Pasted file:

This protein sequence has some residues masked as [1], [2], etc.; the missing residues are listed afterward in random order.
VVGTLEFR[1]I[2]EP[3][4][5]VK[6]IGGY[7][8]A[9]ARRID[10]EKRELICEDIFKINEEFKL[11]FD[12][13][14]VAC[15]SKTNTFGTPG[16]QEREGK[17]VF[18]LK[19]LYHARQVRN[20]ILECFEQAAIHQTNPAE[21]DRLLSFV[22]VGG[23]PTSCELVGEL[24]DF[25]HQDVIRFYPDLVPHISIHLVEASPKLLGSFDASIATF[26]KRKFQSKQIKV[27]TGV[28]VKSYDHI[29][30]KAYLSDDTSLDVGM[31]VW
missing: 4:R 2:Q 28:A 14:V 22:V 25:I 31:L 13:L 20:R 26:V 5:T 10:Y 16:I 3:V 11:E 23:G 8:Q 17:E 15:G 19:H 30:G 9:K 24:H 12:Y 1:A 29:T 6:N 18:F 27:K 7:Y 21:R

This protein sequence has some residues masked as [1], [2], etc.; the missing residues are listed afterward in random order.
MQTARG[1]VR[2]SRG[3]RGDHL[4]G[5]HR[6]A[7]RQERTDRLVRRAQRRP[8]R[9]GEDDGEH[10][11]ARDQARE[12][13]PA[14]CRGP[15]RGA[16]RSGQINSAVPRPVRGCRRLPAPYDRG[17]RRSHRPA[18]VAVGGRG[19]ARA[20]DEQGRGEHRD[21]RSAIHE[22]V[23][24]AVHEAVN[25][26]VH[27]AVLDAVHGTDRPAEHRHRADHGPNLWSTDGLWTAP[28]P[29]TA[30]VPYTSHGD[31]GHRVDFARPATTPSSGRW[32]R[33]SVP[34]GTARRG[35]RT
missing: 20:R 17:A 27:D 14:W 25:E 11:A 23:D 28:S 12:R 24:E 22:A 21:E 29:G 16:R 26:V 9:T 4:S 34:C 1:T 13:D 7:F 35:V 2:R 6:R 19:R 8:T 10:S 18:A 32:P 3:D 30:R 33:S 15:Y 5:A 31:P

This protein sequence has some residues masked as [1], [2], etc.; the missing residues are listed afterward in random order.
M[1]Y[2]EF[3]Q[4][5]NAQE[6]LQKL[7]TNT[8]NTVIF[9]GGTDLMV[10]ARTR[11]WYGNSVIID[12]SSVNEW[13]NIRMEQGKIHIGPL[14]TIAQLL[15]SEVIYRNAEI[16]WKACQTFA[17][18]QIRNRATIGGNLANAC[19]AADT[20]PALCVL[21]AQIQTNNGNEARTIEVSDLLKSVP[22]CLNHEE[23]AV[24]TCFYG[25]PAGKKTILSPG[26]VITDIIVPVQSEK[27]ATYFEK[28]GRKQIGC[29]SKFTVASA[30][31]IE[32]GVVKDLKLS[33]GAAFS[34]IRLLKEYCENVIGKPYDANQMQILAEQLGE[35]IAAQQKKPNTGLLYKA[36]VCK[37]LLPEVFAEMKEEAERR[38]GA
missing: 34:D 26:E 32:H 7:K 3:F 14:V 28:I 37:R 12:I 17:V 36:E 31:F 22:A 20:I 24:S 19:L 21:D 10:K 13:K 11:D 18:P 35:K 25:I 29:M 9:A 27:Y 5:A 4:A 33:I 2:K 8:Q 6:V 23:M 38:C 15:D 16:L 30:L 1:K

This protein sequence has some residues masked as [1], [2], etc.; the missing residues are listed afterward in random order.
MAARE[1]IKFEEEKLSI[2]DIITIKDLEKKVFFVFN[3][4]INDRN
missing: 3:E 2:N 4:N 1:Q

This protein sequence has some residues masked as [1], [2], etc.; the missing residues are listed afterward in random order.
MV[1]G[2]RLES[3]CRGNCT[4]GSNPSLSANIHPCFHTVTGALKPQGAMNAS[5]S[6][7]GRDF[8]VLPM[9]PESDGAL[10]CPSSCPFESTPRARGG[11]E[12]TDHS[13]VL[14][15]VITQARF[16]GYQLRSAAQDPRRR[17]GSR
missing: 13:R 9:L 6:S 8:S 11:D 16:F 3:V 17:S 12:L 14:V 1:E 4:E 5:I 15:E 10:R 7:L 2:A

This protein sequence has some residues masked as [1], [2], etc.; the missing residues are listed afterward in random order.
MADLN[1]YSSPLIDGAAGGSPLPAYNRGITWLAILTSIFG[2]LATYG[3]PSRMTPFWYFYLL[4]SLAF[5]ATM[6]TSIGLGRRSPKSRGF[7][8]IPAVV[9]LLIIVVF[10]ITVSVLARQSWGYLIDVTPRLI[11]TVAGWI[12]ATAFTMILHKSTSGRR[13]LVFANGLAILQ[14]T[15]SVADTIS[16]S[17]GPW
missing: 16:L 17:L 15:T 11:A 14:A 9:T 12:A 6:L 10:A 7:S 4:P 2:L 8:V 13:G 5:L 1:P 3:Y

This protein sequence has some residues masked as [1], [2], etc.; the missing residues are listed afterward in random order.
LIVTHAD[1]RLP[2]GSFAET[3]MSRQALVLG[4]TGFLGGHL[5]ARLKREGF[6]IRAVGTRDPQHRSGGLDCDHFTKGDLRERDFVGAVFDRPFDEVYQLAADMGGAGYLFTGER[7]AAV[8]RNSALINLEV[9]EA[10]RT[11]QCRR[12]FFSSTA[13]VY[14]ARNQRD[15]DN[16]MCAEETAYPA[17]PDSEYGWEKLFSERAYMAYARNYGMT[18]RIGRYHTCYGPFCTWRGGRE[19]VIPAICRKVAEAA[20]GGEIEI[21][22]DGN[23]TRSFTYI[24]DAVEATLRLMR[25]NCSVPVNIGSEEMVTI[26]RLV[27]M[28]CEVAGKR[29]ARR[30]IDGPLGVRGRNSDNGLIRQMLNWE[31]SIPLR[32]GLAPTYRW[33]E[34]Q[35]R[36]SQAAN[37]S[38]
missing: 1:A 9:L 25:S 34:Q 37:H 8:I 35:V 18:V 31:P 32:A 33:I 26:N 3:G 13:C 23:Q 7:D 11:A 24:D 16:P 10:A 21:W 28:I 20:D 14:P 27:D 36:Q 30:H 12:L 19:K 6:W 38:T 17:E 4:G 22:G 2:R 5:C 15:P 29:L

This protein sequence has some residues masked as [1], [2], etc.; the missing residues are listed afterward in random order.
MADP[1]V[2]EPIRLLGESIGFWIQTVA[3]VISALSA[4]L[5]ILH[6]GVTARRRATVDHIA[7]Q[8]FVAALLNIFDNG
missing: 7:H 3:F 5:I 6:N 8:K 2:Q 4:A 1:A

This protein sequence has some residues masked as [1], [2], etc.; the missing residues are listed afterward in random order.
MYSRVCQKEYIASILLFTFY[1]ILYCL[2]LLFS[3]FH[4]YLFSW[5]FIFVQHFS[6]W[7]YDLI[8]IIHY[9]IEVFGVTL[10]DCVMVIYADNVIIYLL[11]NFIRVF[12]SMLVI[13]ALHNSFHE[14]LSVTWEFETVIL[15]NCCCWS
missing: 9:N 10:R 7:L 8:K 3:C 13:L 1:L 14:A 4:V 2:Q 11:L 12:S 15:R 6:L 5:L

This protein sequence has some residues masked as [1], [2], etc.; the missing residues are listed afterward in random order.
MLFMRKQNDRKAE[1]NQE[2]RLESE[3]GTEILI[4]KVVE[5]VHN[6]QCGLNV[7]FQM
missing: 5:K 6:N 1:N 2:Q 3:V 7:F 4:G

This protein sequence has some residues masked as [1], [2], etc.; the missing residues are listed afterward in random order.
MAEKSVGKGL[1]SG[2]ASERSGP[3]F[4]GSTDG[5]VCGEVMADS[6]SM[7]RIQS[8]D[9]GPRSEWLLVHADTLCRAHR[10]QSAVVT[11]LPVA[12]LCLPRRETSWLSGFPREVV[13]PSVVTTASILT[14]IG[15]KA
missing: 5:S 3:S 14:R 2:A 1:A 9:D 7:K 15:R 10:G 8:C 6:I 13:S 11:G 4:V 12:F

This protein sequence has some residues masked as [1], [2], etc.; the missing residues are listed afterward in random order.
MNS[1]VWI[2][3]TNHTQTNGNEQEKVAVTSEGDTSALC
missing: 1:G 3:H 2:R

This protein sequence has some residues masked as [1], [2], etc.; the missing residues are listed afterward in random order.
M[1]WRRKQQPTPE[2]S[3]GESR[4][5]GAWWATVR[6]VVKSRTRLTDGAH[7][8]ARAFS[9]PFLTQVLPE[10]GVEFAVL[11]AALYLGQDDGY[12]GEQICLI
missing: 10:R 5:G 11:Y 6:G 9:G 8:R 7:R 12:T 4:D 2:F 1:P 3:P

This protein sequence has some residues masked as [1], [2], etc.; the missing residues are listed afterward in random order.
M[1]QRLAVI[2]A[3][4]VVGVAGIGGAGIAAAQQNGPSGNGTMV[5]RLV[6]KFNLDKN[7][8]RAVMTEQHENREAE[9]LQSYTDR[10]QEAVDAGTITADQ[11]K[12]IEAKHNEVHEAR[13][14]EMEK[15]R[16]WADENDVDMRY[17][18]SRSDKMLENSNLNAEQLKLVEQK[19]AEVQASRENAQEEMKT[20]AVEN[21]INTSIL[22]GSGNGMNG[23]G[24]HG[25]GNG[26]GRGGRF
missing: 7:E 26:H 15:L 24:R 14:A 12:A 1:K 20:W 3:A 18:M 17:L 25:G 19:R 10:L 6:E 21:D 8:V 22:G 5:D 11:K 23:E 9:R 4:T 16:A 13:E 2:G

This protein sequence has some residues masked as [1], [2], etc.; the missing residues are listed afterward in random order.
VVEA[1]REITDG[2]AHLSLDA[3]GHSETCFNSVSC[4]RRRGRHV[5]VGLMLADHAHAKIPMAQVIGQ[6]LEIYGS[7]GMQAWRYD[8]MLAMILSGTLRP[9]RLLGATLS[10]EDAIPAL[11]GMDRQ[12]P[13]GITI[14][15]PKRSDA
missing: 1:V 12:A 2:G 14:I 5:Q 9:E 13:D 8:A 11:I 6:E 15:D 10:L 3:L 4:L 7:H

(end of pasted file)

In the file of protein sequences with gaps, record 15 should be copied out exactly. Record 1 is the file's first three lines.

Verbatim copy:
This protein sequence has some residues masked as [1], [2], etc.; the missing residues are listed afterward in random order.
VVEA[1]REITDG[2]AHLSLDA[3]GHSETCFNSVSC[4]RRRGRHV[5]VGLMLADHAHAKIPMAQVIGQ[6]LEIYGS[7]GMQAWRYD[8]MLAMILSGTLRP[9]RLLGATLS[10]EDAIPAL[11]GMDRQ[12]P[13]GITI[14][15]PKRSDA
missing: 1:V 12:A 2:G 14:I 5:Q 9:E 13:D 8:A 11:I 6:E 15:D 10:L 3:L 4:L 7:H